Parts of central and northern South America can also lay claim to having an impact on modern day Soccer, for as far back as 1600 BC, a game the Mayans called Pok a Tok and the Aztecs called Tlachtli was played. Unlike some of the other sports we’ve mentioned, this game wasn’t played on a rectangular field but an I-shaped court. However, despite occurring almost 4000 years ago, the game did feature two teams who tried to get the ball into the opposition’s end of the court while keeping the ball in the air and not using their hands!
Played for religious reasons rather than recreational (members of the losing team could even be sacrificed!), it is hard to make a case that it has any direct correlation with modern day ‘Soccer’ other than a “kickball game” was being played in Central America a long time before anywhere else in the world.
Scottish claims to Soccer’s origination date back to 1424 when King James I outlawed the game because he felt it was too disruptive. Its main claim however is based round the fact that the oldest existing football in the worldwas discovered in the Royal Palace at Stirling Castle and dates from around 1540. Moreover, the world’s earliest formed Soccer club ‘The Foot-ball Club of Edinburgh’ is also credited as being formed there in 1824.
The home of ‘Football’ – England:
To go into the origins of ‘Football’ in England is an article in itself so I will simply layout out the when, how and why it came into existence as we know it today. Known as ‘Association Football’ or ‘Soccer’ – ‘Football’ began in England with the laying down of rules by the Football Association (or FA) in 1863.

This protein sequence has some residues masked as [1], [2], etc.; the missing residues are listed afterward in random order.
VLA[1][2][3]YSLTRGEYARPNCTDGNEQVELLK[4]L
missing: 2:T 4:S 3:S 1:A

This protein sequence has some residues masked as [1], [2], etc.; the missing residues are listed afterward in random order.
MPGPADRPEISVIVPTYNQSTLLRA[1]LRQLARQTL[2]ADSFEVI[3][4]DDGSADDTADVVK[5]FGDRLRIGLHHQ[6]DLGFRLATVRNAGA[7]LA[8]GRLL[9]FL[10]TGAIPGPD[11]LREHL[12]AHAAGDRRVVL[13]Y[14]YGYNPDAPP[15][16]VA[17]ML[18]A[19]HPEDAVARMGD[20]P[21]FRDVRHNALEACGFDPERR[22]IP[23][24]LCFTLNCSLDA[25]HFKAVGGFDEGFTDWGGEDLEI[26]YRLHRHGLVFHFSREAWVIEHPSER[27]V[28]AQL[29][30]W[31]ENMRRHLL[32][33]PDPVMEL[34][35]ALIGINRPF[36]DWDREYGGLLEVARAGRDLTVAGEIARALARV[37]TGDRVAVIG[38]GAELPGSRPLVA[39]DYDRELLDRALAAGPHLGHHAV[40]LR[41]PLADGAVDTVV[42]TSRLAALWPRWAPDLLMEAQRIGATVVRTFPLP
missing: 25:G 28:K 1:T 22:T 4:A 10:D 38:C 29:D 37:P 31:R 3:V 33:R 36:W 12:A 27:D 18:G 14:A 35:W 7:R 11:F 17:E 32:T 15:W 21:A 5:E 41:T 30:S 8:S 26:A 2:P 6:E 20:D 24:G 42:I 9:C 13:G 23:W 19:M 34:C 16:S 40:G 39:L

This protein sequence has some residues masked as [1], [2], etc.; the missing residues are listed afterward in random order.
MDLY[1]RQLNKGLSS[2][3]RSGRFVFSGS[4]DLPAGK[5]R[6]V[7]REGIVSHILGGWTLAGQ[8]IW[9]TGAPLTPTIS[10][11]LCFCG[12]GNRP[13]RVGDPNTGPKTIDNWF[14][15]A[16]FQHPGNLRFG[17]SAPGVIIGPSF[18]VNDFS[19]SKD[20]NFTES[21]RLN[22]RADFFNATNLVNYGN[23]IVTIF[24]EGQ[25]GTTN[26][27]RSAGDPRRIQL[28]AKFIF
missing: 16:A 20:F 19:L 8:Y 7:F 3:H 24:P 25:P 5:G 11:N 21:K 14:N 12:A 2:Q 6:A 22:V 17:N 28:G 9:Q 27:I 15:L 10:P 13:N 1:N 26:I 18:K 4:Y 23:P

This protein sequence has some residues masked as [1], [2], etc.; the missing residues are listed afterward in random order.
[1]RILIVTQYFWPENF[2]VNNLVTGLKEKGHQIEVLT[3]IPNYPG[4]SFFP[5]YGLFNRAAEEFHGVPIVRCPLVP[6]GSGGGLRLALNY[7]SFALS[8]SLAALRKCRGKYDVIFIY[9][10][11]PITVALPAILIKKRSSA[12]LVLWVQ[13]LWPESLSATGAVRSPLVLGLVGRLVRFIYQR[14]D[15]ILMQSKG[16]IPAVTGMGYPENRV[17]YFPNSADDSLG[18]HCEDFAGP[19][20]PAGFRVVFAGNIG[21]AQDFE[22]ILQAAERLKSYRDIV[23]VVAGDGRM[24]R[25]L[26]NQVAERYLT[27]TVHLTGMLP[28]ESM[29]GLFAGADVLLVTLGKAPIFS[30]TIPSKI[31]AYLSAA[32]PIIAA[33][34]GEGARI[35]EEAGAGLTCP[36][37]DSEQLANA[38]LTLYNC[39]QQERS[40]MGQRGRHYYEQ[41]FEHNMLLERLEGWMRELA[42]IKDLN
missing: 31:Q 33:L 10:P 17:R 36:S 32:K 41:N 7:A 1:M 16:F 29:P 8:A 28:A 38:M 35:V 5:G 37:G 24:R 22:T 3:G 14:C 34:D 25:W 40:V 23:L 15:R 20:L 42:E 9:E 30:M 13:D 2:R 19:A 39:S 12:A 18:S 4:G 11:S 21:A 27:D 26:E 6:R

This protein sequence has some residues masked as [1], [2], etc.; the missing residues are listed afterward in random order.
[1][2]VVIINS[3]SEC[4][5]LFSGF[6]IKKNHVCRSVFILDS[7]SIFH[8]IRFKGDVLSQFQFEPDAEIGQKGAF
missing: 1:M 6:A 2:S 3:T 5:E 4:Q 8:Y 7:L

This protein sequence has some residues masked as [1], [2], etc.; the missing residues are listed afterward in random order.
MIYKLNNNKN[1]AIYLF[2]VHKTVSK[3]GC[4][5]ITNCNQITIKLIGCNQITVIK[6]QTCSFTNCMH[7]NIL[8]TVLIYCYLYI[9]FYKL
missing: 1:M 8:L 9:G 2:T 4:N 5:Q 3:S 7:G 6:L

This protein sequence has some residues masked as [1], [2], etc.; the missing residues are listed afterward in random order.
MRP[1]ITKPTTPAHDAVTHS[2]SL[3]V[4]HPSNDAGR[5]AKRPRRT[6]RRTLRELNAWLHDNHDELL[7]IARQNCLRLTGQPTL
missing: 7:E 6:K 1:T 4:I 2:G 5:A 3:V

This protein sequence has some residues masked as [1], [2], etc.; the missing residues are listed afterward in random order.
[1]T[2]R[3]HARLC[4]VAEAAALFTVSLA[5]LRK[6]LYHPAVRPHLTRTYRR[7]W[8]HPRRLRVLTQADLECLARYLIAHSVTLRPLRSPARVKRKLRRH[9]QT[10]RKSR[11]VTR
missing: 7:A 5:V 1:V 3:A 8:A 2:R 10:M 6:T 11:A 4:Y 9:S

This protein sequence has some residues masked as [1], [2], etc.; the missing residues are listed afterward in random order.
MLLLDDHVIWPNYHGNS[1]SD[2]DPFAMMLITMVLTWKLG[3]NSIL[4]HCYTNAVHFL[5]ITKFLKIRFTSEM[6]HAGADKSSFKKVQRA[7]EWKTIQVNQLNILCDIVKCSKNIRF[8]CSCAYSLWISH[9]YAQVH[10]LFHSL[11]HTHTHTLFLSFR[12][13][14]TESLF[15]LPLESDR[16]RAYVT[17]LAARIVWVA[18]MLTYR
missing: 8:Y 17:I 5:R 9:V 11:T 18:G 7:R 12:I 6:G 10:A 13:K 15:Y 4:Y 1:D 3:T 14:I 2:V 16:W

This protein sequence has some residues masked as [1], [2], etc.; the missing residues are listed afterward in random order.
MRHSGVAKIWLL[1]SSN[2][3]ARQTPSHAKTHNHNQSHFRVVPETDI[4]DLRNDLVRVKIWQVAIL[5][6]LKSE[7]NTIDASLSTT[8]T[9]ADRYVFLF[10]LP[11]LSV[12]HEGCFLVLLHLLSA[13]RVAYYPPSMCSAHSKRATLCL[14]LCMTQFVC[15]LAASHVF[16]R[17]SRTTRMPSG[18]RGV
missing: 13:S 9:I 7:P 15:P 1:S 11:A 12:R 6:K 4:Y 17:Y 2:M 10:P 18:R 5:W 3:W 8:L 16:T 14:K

Indeed, whilst no single individual can realistically lay claim to being the ‘inventor’ of football, Ebenezer Morley has been referred to as the ‘father’ of the FA. The founder of Barnes Football Club, it was Morley’s letter to the ‘Bell’s Life’ newspaper that prompted a historic meeting which established the new ‘official’ rules of the game which were an amalgamation of ‘unofficial rules’ which were already in operation across England. The meeting took place on October 26th, 1863 at the Freemasons’ Tavern on Great Queen Street in London and involved representatives from 12 clubs. Thereafter, the game of football or soccer as we now know it was soon codified.
Nowadays, the game of football or soccer is presided over globally by FIFA, which was established in 1904 with the IFAB (International Football Association Board), founded in 1886. IFAB, the so-called ‘guardian’ of the Laws of the Game, however is now also run by FIFA as are the four British associations (England, Scotland, Wales and Northern Ireland).
So who then can be said to have invented Soccer?
This is basically a question I think that can only be answered in a dual way:
Soccer’s origination and development occurred over time: ‘Cuju’ in China and Linzi (where it was mostly played) in particular I think fairly credited in 2005 by FIFA President Sepp Blatter as the first real examples of the modern game and the birthplace of world football.
Conversely, the modern game is almost universally accepted as being invented in England.
Despite the fact England is known as the home of football/soccer, there were actually frequent attempts by Monarchs to ban it throughout history – so it was lucky it ever came to pass! (Pun intended)